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Transculturation: Encounters in the Modern Period, 1830 - Present

Yinko Shonibare. Boy on a Globe, 2011 Mannequin, Dutch wax printed cotton textile and globe Courtesy the artist and Stephen Friedman Gallery, London. Commissioned by Whitworth art Gallery, Manchester

Tuesday 30 May 2017, 9.00AM

Centre for Modern Studies postgraduate forum annual symposium

“Transculturation is a complex term that embraces time, space, place, culture, nation, and globalisation...transcultural products, more than simple mixes of national cultures, are complex works of unresolved and unfinished possible meanings…”

Julie F. Codell introduces the concept of ‘transculturation’ to British art studies, differentiating it from its conceptual cousins transnationalism, hybridity and acculturation. Coined originally by the Cuban anthropologist Fernando Ortiz, at its centre is the idea of works and people responding to production, reproduction and reception at different times and in different places, exploring how ‘ideas’ can transmutate and travel.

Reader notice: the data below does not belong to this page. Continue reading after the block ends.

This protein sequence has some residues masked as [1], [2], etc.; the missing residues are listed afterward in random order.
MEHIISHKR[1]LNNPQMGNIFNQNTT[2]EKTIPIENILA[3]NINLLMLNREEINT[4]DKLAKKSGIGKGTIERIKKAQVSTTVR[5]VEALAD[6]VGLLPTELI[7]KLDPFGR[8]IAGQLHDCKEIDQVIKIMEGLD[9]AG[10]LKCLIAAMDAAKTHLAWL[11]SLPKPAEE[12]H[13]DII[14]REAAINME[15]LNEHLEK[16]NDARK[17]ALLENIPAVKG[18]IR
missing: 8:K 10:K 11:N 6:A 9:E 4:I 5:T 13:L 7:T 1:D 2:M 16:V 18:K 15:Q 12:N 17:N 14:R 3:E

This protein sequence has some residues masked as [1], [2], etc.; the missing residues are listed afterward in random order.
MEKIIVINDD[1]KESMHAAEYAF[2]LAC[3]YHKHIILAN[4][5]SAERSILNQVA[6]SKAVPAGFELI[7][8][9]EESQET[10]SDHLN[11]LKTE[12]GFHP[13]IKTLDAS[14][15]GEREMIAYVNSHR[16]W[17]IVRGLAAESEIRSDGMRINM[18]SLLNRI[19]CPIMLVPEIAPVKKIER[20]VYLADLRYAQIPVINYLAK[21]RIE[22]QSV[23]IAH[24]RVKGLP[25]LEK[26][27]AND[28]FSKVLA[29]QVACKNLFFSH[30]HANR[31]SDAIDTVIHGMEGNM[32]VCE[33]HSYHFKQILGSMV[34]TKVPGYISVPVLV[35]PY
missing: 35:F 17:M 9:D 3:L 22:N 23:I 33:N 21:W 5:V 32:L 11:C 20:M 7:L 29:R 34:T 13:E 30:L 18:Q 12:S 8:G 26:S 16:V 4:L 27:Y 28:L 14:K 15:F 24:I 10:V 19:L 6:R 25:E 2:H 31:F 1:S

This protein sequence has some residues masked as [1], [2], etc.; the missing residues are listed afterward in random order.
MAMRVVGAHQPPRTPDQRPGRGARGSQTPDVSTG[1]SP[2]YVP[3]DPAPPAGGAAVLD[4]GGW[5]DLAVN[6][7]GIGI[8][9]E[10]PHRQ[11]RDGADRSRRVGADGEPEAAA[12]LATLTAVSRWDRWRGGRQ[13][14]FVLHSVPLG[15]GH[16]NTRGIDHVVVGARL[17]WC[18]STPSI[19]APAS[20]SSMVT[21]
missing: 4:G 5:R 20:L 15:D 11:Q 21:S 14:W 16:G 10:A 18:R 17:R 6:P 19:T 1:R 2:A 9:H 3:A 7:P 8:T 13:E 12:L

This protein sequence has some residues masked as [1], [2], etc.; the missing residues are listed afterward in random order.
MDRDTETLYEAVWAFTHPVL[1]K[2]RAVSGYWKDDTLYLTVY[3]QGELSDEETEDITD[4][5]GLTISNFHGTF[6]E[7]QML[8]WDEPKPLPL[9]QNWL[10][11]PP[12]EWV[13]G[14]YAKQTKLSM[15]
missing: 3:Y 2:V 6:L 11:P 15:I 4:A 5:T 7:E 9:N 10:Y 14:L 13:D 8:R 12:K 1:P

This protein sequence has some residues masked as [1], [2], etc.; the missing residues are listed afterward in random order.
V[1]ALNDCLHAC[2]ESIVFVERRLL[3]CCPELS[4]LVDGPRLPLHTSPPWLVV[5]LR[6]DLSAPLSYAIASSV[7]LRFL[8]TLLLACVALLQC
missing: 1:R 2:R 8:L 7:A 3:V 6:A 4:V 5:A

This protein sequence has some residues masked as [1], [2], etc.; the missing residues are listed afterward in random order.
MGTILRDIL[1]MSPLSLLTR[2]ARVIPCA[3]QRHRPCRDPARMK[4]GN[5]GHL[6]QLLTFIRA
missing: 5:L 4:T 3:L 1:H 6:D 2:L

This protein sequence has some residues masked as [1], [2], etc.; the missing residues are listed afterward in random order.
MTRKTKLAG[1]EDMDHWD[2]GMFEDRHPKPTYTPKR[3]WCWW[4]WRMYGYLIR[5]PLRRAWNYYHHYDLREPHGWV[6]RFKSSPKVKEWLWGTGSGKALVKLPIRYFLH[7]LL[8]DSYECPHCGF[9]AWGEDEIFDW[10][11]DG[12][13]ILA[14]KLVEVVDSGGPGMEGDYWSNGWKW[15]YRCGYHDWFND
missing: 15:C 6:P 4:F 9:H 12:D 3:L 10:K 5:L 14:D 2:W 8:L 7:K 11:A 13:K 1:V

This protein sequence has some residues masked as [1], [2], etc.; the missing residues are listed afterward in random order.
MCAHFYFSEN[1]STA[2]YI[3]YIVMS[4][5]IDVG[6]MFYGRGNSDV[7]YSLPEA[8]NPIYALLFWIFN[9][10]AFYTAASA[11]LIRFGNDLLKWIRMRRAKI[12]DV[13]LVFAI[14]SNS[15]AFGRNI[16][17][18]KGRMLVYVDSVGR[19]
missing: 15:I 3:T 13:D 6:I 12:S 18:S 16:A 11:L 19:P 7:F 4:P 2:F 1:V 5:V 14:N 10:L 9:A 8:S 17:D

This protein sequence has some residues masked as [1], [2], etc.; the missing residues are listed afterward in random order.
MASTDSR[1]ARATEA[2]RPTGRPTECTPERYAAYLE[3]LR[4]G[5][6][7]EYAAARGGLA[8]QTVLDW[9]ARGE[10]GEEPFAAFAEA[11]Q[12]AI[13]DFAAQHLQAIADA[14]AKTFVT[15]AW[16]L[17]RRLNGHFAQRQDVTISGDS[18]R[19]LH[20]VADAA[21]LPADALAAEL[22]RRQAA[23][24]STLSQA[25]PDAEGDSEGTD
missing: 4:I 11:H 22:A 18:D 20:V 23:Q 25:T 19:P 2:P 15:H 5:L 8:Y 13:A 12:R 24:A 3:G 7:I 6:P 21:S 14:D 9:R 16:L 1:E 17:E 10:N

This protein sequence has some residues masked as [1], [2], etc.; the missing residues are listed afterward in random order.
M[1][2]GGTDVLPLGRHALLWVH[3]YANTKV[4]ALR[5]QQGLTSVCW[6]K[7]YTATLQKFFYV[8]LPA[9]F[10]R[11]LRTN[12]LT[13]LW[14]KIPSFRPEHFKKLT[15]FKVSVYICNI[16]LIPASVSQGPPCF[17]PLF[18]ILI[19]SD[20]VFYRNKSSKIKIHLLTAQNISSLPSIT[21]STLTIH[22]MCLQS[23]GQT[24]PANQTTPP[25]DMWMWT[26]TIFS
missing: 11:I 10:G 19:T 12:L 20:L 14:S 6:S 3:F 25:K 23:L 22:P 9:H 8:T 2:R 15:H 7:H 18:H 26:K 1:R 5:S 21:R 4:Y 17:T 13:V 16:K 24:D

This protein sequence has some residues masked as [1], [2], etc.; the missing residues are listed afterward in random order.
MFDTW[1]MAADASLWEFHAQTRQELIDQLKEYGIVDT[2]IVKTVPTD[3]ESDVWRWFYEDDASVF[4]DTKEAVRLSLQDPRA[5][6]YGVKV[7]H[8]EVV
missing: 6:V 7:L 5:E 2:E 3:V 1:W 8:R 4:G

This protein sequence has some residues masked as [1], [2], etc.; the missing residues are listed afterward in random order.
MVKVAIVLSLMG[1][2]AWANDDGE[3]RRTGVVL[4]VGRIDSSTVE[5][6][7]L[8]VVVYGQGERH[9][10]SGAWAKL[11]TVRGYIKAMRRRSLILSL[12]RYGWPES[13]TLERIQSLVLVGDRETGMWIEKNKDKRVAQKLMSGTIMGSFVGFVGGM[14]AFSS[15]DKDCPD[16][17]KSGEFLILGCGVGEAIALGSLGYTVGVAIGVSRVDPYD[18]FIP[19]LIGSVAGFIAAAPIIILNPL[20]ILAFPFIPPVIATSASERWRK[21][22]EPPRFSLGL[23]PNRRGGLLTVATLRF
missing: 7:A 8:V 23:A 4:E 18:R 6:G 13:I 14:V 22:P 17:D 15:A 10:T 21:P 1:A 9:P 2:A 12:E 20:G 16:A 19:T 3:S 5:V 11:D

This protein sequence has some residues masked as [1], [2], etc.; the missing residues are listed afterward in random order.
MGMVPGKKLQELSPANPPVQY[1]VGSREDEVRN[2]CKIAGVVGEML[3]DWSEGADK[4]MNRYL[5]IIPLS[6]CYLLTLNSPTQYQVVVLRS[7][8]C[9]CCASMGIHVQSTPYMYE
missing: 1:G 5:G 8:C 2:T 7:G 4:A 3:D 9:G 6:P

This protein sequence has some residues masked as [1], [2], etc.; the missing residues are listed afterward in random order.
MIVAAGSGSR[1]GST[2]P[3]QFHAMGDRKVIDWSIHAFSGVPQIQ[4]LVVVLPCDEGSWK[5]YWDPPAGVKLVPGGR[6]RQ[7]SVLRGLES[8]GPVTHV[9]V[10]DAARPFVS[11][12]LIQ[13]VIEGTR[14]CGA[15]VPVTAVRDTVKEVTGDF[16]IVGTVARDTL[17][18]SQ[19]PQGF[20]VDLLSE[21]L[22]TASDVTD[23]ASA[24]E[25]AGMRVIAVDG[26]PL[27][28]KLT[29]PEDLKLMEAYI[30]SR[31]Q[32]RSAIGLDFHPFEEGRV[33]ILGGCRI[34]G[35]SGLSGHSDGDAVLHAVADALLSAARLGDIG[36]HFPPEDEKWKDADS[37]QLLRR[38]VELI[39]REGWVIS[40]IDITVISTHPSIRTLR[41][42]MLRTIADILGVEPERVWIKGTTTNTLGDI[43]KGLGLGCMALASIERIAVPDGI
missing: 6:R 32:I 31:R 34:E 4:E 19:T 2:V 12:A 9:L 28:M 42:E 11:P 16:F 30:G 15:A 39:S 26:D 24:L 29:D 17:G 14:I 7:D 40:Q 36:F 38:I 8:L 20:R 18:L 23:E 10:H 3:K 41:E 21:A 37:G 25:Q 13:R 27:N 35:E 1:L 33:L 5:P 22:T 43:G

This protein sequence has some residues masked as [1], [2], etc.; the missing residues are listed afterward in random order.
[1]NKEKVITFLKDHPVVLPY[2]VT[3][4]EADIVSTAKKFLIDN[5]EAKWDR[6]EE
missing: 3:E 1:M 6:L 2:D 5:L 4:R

In the age of so-called globalisation when access and opportunities to ‘connect’ have never been more abundant, how do we now scrutinise borders, nations, places and spaces? Historically, scholars have established and reinforced conceptual borders between disciplines and through periodization. Increasingly, however, research of the modern period attempts to transcend those borders and explore worlds of diverse experience.

This year’s Centre for Modern Studies postgraduate conference takes transculturation as its key theme but applies it as broadly as Codell intended - incorporating all of the humanities disciplines and the atemporal nature of contemporary research.


Transculturation conference programme (PDF , 570kb)


Registration £5.  Register to attend the conference

Location: Berrick Saul Building, University of York